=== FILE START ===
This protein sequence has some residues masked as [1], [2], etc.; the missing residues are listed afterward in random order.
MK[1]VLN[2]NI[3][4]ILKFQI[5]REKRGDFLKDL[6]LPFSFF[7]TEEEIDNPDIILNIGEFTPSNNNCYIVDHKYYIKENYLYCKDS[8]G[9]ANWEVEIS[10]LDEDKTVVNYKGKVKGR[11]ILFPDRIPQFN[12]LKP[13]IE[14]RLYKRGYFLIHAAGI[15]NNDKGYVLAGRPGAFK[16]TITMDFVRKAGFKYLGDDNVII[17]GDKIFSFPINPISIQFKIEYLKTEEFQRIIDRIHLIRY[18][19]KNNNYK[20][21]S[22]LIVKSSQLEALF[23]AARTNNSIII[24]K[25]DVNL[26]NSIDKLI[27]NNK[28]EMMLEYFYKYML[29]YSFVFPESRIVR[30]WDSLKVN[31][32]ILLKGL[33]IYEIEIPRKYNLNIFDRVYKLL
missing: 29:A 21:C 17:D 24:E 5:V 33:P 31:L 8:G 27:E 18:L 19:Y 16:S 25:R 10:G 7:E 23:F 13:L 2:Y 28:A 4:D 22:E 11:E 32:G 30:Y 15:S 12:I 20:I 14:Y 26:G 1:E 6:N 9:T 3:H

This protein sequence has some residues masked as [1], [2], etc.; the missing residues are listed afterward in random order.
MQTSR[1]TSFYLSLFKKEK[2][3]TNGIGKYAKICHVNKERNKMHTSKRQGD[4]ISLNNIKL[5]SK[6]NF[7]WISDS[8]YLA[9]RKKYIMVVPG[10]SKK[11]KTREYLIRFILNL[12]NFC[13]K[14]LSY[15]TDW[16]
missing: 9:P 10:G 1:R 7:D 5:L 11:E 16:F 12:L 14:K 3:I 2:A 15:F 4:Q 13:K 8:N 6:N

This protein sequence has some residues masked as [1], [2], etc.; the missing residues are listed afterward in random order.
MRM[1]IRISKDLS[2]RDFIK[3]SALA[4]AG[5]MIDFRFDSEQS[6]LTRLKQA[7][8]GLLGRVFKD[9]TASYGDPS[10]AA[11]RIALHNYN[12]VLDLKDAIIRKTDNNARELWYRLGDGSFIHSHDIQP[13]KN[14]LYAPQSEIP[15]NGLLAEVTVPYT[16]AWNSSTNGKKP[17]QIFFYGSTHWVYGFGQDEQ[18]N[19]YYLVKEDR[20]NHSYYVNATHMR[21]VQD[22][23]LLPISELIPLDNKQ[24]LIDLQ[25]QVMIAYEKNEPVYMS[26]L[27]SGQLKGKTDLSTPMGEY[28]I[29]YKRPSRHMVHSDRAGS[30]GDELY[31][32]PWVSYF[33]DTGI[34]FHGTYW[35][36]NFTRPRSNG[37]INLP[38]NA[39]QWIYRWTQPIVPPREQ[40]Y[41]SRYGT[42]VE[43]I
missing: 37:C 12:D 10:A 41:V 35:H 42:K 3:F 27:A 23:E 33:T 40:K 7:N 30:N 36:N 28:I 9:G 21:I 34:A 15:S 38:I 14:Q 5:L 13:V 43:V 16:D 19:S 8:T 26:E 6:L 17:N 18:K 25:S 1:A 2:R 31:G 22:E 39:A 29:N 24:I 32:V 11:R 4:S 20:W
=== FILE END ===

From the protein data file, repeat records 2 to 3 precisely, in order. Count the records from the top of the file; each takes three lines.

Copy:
This protein sequence has some residues masked as [1], [2], etc.; the missing residues are listed afterward in random order.
MQTSR[1]TSFYLSLFKKEK[2][3]TNGIGKYAKICHVNKERNKMHTSKRQGD[4]ISLNNIKL[5]SK[6]NF[7]WISDS[8]YLA[9]RKKYIMVVPG[10]SKK[11]KTREYLIRFILNL[12]NFC[13]K[14]LSY[15]TDW[16]
missing: 9:P 10:G 1:R 7:D 5:L 11:E 16:F 12:L 14:K 3:I 2:A 15:F 4:Q 13:K 8:N 6:N

This protein sequence has some residues masked as [1], [2], etc.; the missing residues are listed afterward in random order.
MRM[1]IRISKDLS[2]RDFIK[3]SALA[4]AG[5]MIDFRFDSEQS[6]LTRLKQA[7][8]GLLGRVFKD[9]TASYGDPS[10]AA[11]RIALHNYN[12]VLDLKDAIIRKTDNNARELWYRLGDGSFIHSHDIQP[13]KN[14]LYAPQSEIP[15]NGLLAEVTVPYT[16]AWNSSTNGKKP[17]QIFFYGSTHWVYGFGQDEQ[18]N[19]YYLVKEDR[20]NHSYYVNATHMR[21]VQD[22][23]LLPISELIPLDNKQ[24]LIDLQ[25]QVMIAYEKNEPVYMS[26]L[27]SGQLKGKTDLSTPMGEY[28]I[29]YKRPSRHMVHSDRAGS[30]GDELY[31][32]PWVSYF[33]DTGI[34]FHGTYW[35][36]NFTRPRSNG[37]INLP[38]NA[39]QWIYRWTQPIVPPREQ[40]Y[41]SRYGT[42]VE[43]I
missing: 37:C 12:D 10:A 41:V 35:H 42:K 3:F 27:A 23:E 33:T 40:K 7:N 30:N 36:N 28:I 9:G 21:I 34:A 15:S 38:I 14:Q 5:L 13:V 43:V 16:D 19:S 8:T 26:E 6:L 17:N 18:K 25:S 1:A 2:R 31:G 22:E 39:A 29:N 24:I 32:V 11:R 4:S 20:W